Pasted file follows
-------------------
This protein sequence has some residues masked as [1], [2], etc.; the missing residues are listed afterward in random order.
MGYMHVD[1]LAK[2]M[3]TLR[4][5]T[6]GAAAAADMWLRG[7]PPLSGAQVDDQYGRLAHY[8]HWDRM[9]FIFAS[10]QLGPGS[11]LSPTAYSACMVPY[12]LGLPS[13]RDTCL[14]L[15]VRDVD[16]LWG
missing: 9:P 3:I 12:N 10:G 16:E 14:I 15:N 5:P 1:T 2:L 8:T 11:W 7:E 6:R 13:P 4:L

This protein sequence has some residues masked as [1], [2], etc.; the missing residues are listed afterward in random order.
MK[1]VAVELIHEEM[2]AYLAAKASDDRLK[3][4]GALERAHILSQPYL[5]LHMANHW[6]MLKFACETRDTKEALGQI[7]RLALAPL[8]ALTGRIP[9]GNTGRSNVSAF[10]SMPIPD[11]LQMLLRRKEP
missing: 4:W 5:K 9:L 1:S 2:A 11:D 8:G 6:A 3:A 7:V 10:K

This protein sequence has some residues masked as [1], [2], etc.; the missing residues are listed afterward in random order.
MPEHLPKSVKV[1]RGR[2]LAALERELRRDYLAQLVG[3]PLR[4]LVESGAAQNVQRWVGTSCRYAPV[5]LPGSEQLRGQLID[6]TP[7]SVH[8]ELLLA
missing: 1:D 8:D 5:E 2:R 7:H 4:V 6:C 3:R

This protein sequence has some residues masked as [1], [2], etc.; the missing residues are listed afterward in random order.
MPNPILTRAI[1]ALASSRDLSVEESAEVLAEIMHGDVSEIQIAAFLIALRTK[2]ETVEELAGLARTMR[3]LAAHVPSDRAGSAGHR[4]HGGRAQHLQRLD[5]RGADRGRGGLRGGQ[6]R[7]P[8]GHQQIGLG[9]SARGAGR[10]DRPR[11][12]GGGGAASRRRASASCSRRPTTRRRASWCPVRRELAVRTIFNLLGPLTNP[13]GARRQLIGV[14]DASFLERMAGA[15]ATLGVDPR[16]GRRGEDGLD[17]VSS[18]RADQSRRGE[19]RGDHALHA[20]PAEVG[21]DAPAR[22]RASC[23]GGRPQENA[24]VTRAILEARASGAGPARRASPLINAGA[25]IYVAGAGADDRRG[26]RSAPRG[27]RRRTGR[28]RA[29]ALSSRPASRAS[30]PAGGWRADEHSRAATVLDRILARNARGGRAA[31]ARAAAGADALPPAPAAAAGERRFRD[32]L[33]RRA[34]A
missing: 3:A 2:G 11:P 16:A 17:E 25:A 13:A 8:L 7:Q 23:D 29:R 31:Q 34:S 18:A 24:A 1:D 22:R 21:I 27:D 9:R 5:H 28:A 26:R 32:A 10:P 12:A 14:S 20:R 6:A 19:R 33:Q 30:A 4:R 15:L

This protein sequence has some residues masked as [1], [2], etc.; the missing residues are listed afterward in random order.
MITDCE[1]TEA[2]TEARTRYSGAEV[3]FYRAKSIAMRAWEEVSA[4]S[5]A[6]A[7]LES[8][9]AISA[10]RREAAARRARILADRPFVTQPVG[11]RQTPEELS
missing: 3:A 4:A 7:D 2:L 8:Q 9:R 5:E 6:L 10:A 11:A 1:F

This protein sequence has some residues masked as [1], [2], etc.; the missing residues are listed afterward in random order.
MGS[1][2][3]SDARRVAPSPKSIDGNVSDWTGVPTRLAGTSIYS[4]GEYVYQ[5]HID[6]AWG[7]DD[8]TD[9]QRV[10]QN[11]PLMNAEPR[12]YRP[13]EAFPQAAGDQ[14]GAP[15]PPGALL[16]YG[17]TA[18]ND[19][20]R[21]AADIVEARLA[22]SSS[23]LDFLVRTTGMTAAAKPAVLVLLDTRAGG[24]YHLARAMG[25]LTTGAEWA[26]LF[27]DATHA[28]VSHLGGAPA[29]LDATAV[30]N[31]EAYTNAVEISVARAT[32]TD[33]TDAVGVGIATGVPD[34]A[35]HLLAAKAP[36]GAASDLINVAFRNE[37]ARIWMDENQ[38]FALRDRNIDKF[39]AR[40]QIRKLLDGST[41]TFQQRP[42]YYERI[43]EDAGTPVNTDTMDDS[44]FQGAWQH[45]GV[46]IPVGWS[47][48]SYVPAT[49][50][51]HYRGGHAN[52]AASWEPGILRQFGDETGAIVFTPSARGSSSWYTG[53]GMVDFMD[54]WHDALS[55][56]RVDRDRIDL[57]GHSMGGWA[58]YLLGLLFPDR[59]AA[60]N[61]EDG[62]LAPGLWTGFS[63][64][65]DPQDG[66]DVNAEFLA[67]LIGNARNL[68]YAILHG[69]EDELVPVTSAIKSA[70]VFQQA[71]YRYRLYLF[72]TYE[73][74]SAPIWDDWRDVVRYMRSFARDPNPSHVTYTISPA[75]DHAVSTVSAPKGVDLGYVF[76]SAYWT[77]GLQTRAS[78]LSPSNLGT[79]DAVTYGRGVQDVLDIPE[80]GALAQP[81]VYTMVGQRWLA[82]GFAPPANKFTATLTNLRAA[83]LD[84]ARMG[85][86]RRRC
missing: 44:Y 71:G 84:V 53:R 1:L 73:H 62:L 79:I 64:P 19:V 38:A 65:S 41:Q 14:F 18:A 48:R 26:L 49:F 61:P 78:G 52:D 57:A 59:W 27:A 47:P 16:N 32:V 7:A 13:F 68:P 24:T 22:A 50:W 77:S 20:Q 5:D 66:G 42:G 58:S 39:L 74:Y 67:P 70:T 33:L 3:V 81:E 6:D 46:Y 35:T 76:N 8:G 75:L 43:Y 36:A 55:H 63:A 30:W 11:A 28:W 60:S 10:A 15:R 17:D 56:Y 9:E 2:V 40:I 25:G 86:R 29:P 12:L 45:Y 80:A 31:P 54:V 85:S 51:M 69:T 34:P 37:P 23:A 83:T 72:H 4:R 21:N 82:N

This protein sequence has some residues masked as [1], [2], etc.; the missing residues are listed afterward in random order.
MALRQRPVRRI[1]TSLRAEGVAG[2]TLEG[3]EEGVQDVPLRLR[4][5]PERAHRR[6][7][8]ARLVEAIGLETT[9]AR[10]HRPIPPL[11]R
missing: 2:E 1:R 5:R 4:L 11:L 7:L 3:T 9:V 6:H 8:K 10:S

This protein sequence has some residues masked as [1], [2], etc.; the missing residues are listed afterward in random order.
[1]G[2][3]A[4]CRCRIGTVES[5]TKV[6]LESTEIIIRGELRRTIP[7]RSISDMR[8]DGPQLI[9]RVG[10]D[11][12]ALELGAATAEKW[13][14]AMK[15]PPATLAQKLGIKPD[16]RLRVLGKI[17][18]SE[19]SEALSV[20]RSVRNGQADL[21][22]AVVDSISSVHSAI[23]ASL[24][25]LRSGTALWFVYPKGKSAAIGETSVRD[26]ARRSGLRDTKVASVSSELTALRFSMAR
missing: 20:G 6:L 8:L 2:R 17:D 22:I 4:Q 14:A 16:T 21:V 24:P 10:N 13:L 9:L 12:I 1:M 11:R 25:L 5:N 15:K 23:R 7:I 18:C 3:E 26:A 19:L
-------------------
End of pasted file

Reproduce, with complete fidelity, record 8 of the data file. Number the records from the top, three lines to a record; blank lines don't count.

This protein sequence has some residues masked as [1], [2], etc.; the missing residues are listed afterward in random order.
[1]G[2][3]A[4]CRCRIGTVES[5]TKV[6]LESTEIIIRGELRRTIP[7]RSISDMR[8]DGPQLI[9]RVG[10]D[11][12]ALELGAATAEKW[13][14]AMK[15]PPATLAQKLGIKPD[16]RLRVLGKI[17][18]SE[19]SEALSV[20]RSVRNGQADL[21][22]AVVDSISSVHSAI[23]ASL[24][25]LRSGTALWFVYPKGKSAAIGETSVRD[26]ARRSGLRDTKVASVSSELTALRFSMAR
missing: 20:G 6:L 8:L 2:R 17:D 22:I 4:Q 14:A 16:T 21:V 24:P 10:N 13:L 9:L 12:I 1:M 11:R 25:L 5:N 15:K 23:R 7:I 18:C 3:E 26:A 19:L